Personally I think Kailo is a load of crap and I would never buy one. But I would have liked a bit more objectivity in your review. You sound as if your on a mission.


Thanks for your comment David. I can see how it would come across like that. Honestly, I do have an agenda – to show the truth. I’m mad that they are selling a product with such bold pseudo-scientific claims, but yet they have not done a scientific study, and they have provided zero proof of the mechanism of action. They are big boys, and they deserve intense scrutiny to match the confidence of their claims. Extraordinary claims require extraordinary proof.

Their target market is people who will be sucked in by emotional deception. My goal is to get the conversation started, and to get people to engage the critical thinking part of their brain.


Thanks for this article, my wife suffers from osteoporosis and arthritis and I watched the youtube add and thought that it could help with relieving her pain. Lucky I saw your tasting of the scam product otherwise I would have made the purchase. It sickens me when unscrupulous people play on the suffering of others and they are the lowest of the low. I’m also pleased that you have named the people involved with the scam and the other company involved. The will no doubt receive their reward eventually and I hope that it’s 20 years in a jail cell.


I am an occupational therapist and very skeptical of claims about these types of devices etc and their use. So I thought I’d try itWell I have been using the patch for 2 weeks and I have had good pain relief! It does take some moving it around to find the right spot but when I do I do get good relief enough so that I can stretch and complete simple exercise that I could not before. They do state that it does not heal the pain but that is ok – because at least I can move now and bear weight on my leg which I could not before.


Hi Liz, I’m happy for you that you’ve found some relief. However, even with numerous anecdotes of Kailo working (and many more of it not working) I still can’t recommend it. For example: If it really works, and isn’t a placebo (placebo effect can be very strong – I fully believe your testimonial to its effectiveness!) — then why have they not done a single double blind study showing its effectiveness? Why have they not sought FDA approval?
Kind regards,


I work in medical device development. Whilst I agree that a randomised double-blind study would be extremely useful, they are not cheap… So if they don’t need to (i.e., people are buying) they likely won’t.

As for not going through FDA… It is not classified as a medical device (it ranks as a supplement, a category over which there is no mandatory regulation, aka caveat emptor which does not equal “everything in this category is a scam”).

For a device to meet the needs of going through the regulatory pathway to submission truly is expensive and has added complexities, so I don’t object to them not doing that voluntarily. They’d be mad to do it unless it got them a significant advantage. And FDA doesn’t require good-standard efficacy proof, just that appropriate safety and efficacy is shown. At most, they’d be a Class 1 device (like a tongue depressor), so it is the least barrier to entry and as such requires only basic evidence, mostly pertaining to design, risk and manufacturing controls.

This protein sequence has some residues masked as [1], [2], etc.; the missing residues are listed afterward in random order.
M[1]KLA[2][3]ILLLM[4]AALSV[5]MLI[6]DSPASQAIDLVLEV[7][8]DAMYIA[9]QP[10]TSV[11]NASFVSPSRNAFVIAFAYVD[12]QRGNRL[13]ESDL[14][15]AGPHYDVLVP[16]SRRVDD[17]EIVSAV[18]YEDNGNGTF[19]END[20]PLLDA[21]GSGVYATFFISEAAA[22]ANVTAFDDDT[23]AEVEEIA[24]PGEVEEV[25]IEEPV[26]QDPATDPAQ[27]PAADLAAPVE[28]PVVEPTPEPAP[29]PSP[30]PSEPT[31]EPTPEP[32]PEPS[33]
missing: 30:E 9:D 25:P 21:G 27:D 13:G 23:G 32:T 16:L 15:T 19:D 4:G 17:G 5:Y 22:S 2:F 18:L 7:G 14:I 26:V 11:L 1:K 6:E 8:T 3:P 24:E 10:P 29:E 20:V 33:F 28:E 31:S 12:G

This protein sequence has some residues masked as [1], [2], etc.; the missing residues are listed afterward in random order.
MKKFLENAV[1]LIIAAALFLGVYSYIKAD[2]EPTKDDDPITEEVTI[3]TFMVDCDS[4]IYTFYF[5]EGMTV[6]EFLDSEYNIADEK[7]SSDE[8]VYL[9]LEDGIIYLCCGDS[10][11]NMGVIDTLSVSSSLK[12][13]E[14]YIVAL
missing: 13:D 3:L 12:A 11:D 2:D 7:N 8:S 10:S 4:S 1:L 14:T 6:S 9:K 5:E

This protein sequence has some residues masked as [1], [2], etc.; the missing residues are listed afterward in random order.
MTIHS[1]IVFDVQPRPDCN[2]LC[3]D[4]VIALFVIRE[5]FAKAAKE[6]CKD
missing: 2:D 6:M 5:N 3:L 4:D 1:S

Having said that, as they are not a regulated medical device does mean that they have no legal need to use biocompatible materials i.e., materials tested and certified against applicable standards which test for toxicity risks (again, doesn’t mean they’re not, but there is no lawful requirement). As it’s a patch designed for long-term topical skin application, that worries me much more.

The skin is a selectively permeable membrane, so even if you don’t place this over broken or damaged skin, if the materials are not proven and certified to be biocompatible then there is no need for the resin manufacturer to demonstrate full ingredient traceability, so these can change without notification and be substituted at any time for equivalents which may or may not be as stable in contact with a biological system (PVC, which you definitely get different grades from industrial to medical… PET is typically fine as it’s extremely likely to be at least food grade which is very low risk in this context). Again, if they claim to use biocompatible certified materials, probably fine, but there is no law requiring then to use these when classified as a supplement.

Well, all I can say here is that I have a friend who suffers many co-morbid health complaints, from fractures in her lower back (since childhood) P.C.O.S, endometriosis, debilitating sciatica and many other complications, She has been on just about every pain medication available in Australia with virtually no pain (or temporary minimal) relief for over 12 years, nothing seemed to help her. I purchased a Kalio for myself as I suffer from gout and Fibromyalgia, whilst I did appear to have some minor relief , at this stage I would say it has not worked for me , but for my friend, I did not tell her I was getting her one, and when I did give it to her (as a christmas present 2022) I did not even tell her what it was for, ( I just said it was an experiment), I asked her to have a shower, and her husband to exfoliate her back and to stick the Kailo vertically on the upper part of her back (which they did). over the next 2 hrs or so whilst I was there, I was watching her and she started moving around more than usual, she was noticeably less like a folded pocket knife, I left their house without saying anything, and got a phone call from her husband about 3hrs later to ask if the patch was for pain, I asked why he was asking and he said that he was noticing that she was moving around freely as he had never seen seen her do before, so I said to him “ask her how she is feeling, and is she in less pain?” Which he did, he said she answered him by at first a blank stare and the came the realisation to her that she was in little to no pain (for the first time in years), and she said that she had even forgotten that she had it on . she then began to intentionally move her body around in ways she could not usually do, and had virtually no pain, She then balled her eyes out for about 2 hrs (from relef), She now swears by the kailo, and only takes it off to replace adhesive or shift the position to give the upper back a chance to breath a little . She is off all other (pain) meds and does not even take paracetomol anymore, saving her a lot of money. If it fall off in the middle of the night she will wake up in pain, (the first time this happened she thought it had stopped working until she realised it was no longer on her.